Des Moines, April 4, 2011ó The State Judicial Nominating Commission, which is responsible for selecting nominees for appointment to the Iowa Court of Appeals, announced today it will begin accepting applications for the vacancy created by the appointment of Judge Edward Mansfield to the Iowa Supreme Court. |Des Moines, April 4, 2011ó The State Judicial Nominating Commission, which is responsible for selecting nominees for appointment to the Iowa Court of Appeals, announced today it will begin accepting applications for the vacancy created by the appointment of Judge Edward Mansfield to the Iowa Supreme Court. The Commission has sixty days to send a slate of nominees to the Governor, who makes appointments to the court.
The deadline for applications is April 29, 2011. Any citizen may submit in writing to the secretary of the commission, or to any commissioner, the names of persons for consideration as a candidate for nomination and express views concerning such candidate. Once the application time has run, the Commission will release the names of all applicants along with information about each applicant’s background, experience, and qualifications. This list and other information about the nominating commission and Iowa’s merit selection process will be available on the Iowa Judicial Branch website: www.iowacourts.gov.
The Commission will meet May 9 and 10, 2011, to interview applicants and select a slate of nominees. The interviews will be held in the Supreme Court courtroom and will be open to the public.
The 15-member commission is composed of a chair, who is the senior justice of the supreme court other than the chief justice, seven lawyer commissioners elected by lawyers licensed to practice law in Iowa and seven non-lawyer commissioners appointed by the governor and confirmed by the Iowa Senate. With the exception of the commission chair, membership on the commission is limited to one six-year term. Terms are staggered. The Iowa Constitution requires that commission members be chosen without regard to political affiliation.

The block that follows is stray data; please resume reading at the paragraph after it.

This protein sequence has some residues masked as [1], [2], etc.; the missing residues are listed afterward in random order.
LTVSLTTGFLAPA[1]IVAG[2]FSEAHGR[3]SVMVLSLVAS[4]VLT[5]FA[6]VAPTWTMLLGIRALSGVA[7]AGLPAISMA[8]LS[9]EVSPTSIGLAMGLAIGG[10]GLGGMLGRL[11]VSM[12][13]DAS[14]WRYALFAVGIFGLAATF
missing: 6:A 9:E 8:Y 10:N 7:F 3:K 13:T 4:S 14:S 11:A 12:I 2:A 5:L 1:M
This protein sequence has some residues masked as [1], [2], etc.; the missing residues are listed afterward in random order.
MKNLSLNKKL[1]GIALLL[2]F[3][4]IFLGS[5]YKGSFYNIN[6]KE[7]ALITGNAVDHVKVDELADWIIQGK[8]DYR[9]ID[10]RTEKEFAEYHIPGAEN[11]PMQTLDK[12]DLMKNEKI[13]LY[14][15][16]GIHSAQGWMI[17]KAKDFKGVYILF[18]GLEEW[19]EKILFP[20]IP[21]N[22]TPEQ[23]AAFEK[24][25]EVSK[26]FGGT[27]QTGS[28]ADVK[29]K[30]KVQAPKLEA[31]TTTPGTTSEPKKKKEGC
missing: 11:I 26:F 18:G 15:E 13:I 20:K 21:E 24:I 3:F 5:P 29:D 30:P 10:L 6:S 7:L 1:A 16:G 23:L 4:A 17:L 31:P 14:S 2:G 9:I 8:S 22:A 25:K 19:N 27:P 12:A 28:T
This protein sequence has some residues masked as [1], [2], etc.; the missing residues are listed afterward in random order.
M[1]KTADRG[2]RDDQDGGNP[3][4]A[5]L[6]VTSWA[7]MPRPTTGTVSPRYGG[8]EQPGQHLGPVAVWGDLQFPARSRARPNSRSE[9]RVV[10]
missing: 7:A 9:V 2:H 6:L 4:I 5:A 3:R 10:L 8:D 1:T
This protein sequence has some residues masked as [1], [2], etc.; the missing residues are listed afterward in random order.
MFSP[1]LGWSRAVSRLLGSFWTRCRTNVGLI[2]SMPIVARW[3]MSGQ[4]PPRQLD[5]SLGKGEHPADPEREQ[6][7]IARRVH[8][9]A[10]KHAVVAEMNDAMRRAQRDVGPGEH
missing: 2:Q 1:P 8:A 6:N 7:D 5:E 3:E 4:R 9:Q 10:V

Iowa’s process for selecting judges through the use of nominating commissions is known as merit selection. Iowa voters approved the merit selection process in 1962 by constitutional amendment. Merit selection is designed to emphasize the professional qualifications of applicants for judicial appointment and minimize partisan politics. In keeping with this design, the Commission put applicants for judicial office through a rigorous and thorough screening by reviewing extensive information about each applicant’s background, education, professional skills, and experience. After the interviews, the commission sends the governor a slate of nominees. Iowa law requires nominees to be chosen “upon the basis of their qualifications and without regard to political affiliation.” The governor is required to pick the new justices from this slate.
Important Notice to Applicants: To be eligible for appointment to the court of appeals, a person must be a resident of the state, licensed to practice law in Iowa, and must be of such age that they will be able to serve an initial term (i.e., through December 31, 2012) and one regular term of office (six years or until December 31, 2018) before reaching the age of 72. To be most favorably considered for balloting, applicants for the recent vacancies on the supreme court must file a letter of intent with the secretary of the commission by April 25, 2011, and update their application materials by April 29, 2011. New applicants must file a letter of intent to file an application with the secretary of the commission by April 25, 2011, and must submit completed application forms to the commission on or before April 29, 2011.